Armenians Targeted with Pegasus Spyware During the War with Azerbaijan

Published: 25 May 2023

Cellphone MalwarePegasus spyware gives its operator full control of the device. (Photo: Blogtrepreneur, Flickr, License)

By Fatima Karimova

An investigation published on Thursday revealed that the mobile phones of at least 12 Armenian public figures and officials, including journalists and human rights defenders, were infected with the cutting-edge spyware Pegasus during the country's war with Azerbaijan.

This marks the first time that experts have been able to prove the use of the notorious software during an armed conflict. Created by the Israeli company NSO Group, the spyware has been used by governments worldwide to spy on political opponents, human rights activists and journalists.

Access Now, a New York-based NGO, in collaboration with Citizen Lab, Amnesty International, and a group of cybersecurity researchers, initiated the investigation after Apple sent notifications to users in November 2021, warning them that they may have been targeted with state-sponsored spyware.

Several individuals from Armenia reached out to local digital security support and threat research hub CyberHUB-AM and Access Now's Digital Security Helpline to request a double-check of their devices for infection.

"The backdrop of the first cluster of civil society Pegasus infections found in Armenia is the bloody 2020 Nagorno-Karabakh (also referred to as the Republic of Artsakh in Armenia) war with Azerbaijan, the associated peace talks in October 2020, and the November 9, 2020 ceasefire agreement that locked territorial gains for Azerbaijan," stated the investigation.

Despite the ceasefire, the conflict escalated, and over 30 devices were infected with the spyware during that time.

One of the victims identified by Access Now and Citizen Lab is Anna Naghdalyan, a former Armenian Foreign Ministry Spokesperson and current NGO worker.

Her phone was hacked at least 27 times between October 2020 and July 2021 during her tenure at the ministry. This placed her in the center of sensitive conversations and negotiations regarding the Nagorno-Karabakh crisis, including ceasefire mediation attempts by France, Russia, and the United States, as well as official visits to Moscow and Karabakh, according to the report.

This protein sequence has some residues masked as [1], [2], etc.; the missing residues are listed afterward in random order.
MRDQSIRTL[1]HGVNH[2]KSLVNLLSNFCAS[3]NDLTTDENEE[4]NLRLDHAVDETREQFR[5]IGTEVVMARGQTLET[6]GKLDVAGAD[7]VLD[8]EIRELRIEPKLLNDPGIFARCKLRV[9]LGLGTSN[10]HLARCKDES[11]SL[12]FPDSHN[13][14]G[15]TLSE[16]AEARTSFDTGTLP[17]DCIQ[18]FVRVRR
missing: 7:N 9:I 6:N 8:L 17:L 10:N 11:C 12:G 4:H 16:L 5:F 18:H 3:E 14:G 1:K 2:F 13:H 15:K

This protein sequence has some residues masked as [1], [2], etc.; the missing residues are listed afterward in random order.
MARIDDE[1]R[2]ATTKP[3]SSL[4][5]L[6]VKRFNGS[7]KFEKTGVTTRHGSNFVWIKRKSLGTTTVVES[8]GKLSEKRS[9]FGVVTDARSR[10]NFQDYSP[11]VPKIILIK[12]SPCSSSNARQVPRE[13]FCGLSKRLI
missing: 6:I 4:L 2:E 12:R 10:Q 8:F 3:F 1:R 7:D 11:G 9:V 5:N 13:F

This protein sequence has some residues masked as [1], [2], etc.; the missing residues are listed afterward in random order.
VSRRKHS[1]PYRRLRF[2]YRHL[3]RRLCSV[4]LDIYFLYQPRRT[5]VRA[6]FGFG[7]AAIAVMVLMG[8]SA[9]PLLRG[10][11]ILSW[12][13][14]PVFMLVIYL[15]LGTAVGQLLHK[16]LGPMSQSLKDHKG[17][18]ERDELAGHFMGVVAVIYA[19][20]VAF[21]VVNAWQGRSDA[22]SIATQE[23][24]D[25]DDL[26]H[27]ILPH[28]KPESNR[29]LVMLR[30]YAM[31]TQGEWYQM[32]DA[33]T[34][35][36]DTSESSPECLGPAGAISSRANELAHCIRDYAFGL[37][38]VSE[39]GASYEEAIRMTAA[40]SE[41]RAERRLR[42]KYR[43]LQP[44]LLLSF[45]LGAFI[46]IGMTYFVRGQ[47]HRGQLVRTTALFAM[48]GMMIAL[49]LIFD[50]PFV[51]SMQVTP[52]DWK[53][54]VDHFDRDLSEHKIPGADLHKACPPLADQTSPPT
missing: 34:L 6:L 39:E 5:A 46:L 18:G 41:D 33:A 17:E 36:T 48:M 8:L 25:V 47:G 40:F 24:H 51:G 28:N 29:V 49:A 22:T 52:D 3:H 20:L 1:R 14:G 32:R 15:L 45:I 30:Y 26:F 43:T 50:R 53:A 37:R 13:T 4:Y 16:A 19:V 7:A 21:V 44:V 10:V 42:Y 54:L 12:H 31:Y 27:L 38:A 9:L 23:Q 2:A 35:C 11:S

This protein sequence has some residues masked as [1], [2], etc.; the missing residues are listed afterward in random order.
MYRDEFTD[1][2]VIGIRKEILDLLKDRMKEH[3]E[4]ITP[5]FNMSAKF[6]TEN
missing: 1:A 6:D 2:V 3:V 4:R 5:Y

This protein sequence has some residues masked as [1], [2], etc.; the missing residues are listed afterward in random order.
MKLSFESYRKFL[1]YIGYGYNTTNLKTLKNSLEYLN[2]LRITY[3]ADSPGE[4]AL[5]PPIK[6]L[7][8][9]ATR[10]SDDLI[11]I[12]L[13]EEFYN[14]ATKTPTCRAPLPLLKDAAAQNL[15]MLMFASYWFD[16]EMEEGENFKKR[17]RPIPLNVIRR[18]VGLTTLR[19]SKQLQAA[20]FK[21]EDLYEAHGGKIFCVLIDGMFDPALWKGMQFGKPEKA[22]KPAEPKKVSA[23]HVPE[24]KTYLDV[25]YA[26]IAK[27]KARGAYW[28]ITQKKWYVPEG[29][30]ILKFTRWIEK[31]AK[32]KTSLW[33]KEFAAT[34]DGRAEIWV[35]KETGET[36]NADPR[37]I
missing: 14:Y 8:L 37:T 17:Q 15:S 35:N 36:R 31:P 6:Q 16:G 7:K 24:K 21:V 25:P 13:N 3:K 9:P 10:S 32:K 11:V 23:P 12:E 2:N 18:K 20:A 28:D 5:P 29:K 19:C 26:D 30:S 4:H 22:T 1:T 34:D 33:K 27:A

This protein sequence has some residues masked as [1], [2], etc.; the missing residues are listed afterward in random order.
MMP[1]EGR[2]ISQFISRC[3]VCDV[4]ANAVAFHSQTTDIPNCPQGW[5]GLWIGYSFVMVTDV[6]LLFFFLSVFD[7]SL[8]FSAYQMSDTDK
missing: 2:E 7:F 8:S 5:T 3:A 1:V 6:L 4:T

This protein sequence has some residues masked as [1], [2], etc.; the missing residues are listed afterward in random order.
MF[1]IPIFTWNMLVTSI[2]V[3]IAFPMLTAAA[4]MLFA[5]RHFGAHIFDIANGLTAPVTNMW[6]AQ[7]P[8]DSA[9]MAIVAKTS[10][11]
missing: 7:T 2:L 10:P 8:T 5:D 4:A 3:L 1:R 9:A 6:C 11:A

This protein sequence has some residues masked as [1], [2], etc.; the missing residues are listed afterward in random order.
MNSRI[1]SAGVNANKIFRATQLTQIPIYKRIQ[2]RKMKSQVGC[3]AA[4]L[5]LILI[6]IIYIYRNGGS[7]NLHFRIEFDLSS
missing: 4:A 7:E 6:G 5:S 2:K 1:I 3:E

In her conversation with Access Now, Naghdalyan expressed that she had "all the information about the developments during the war on [her] phone" and that she feels there is no way for her to feel completely safe since discovering her phone was hacked.

Another victim identified by Citizen Lab is Kristinne Grigoryan, who served as Human Rights Ombudsperson of Armenia. Her phone was infected with Pegasus on or around October 4, 2022, according to the findings.

Grigoryan's role involved the protection of human rights for members of the armed forces. Her phone was infected after September 5, when she met with her Azerbaijani counterpart, Sabina Aliyeva.

"On that day, they exchanged mobile numbers; however, the Azerbaijani Human Rights Commissioner never reacted to Kristinne's messages or calls," the report stated.

The following week, the conflict between the two countries reignited, resulting in losses on both sides.

Among the spyware victims are two journalists from Radio Free Europe/Radio Liberty (RFE/RL) Armenian Service, a United Nations official, and seven other representatives of Armenian civil society.

Astghik Bedevyan, one of the journalists from RFE/RL, had her phone hacked on or around May 11, 2021, while covering the Armenian snap parliamentary elections that were heavily focused on the conflict and the consequences of Armenia's defeat in the 44-day war.

Bedevyan's phone, which contained personal information about herself and her children, was infected in the month leading up to the parliamentary elections.

"I felt that my personal privacy was rudely violated," Astghik told Access Now.

According to the investigation, neither Access Now nor the technical partners at Citizen Lab and Amnesty International can conclusively link this Pegasus hacking to a specific governmental operator.

"The targeting occurred during the Azerbaijan-Armenia conflict, and the victims' work and the timing of the targeting strongly suggest that the conflict was the reason behind it," stated the investigation.

It also mentioned that considering the victims were members of civil society organizations critical of Armenia's current government, it is possible that Armenia would have had a significant interest in their activities.

However, Access Now does not have any technical evidence suggesting that Armenia has ever used Pegasus. Instead, it is believed that Armenia may be using a different spyware product.

Azerbaijan was revealed as a major user of the spyware in the Pegasus Project, a collaborative journalism project coordinated by Forbidden Stories in 2021. This implies that the targeted individuals would also be of great interest to Azerbaijan.